from Fast Company
Since the Industrial Revolution, humans have spewed an extra 2.4 trillion tons of carbon dioxide into the atmosphere, pushing the average global temperature up more than 1.2 degrees Celsius. The world adds another 40 billion tons of carbon dioxide to the atmosphere each year. We’re already seeing what that means, from catastrophic flooding to heat waves that scientists thought were statistically impossible. As emissions shrink, the world will also need a way to pull the CO2 we’ve already emitted out of the air, both to cover the continued emissions of industries that are hard to decarbonize and to correct the historical imbalance.
By one estimate, even as the world eliminates almost all emissions, we’ll need to be able to capture 10 billion tons of CO2 a year by 2050, and 20 billion tons a year later in the century, using both nature-based solutions like trees and new technology like direct air capture machines. A recent report from Swiss Re, the reinsurance company, points out that accomplishing that would require an industry the size of the current oil and gas industry.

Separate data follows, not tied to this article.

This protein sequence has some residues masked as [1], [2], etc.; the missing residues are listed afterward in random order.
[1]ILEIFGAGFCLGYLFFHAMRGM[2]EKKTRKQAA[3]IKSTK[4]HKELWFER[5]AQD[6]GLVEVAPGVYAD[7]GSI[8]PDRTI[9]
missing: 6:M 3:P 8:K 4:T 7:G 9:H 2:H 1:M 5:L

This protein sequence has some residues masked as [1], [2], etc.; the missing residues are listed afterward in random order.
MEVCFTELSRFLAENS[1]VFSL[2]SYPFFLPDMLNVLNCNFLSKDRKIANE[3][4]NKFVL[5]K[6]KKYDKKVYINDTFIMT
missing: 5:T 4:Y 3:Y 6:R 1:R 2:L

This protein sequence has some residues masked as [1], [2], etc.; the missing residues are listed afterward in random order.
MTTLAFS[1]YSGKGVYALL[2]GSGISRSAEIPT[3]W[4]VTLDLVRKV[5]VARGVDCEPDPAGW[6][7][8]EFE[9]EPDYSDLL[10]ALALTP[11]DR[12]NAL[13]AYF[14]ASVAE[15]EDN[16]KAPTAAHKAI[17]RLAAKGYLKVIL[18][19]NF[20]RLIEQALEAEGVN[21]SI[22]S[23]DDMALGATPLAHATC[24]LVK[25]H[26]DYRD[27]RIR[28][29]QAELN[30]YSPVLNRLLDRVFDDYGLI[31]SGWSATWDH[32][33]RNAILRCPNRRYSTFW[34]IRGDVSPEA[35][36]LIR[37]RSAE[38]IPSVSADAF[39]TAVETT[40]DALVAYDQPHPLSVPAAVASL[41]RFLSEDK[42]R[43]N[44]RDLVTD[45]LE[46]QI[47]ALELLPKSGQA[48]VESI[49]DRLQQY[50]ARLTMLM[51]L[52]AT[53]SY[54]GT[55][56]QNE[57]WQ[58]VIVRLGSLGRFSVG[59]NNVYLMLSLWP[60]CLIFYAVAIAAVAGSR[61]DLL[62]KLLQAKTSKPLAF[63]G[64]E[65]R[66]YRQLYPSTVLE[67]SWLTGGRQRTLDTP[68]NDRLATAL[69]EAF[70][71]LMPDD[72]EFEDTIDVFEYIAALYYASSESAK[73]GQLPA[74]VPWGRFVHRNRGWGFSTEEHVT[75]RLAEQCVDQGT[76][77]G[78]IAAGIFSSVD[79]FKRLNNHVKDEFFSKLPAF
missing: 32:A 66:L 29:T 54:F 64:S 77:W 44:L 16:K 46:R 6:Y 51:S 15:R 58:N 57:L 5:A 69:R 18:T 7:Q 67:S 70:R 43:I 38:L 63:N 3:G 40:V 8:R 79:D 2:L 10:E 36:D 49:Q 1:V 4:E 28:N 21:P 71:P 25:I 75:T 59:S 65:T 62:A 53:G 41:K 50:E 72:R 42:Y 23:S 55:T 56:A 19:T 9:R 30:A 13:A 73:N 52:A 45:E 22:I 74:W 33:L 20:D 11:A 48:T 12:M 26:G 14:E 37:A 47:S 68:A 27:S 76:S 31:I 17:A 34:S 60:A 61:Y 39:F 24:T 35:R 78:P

The 20 billion metric ton benchmark “corresponds to today’s emissions generated by human consumption of all oil and gas products in one year,” the authors write. “If it takes a trillion-dollar industry to provide for all the oil and gas that causes 20 billion tonnes of emissions today, it will take the next trillion-dollar industry to remove that same amount from the atmosphere in 2050.”
That’s a massive challenge, because the carbon removal industry is tiny now, removing only around 10,000 metric tons of emissions a year. More startups are entering the field now, attempting to make successful businesses that capture carbon in soil on farm fields, plant trees, and turn captured carbon into products like fuel and vodka. But the industry will have to grow by a factor of a million over a few decades, the report says, at a growth rate of around 60%.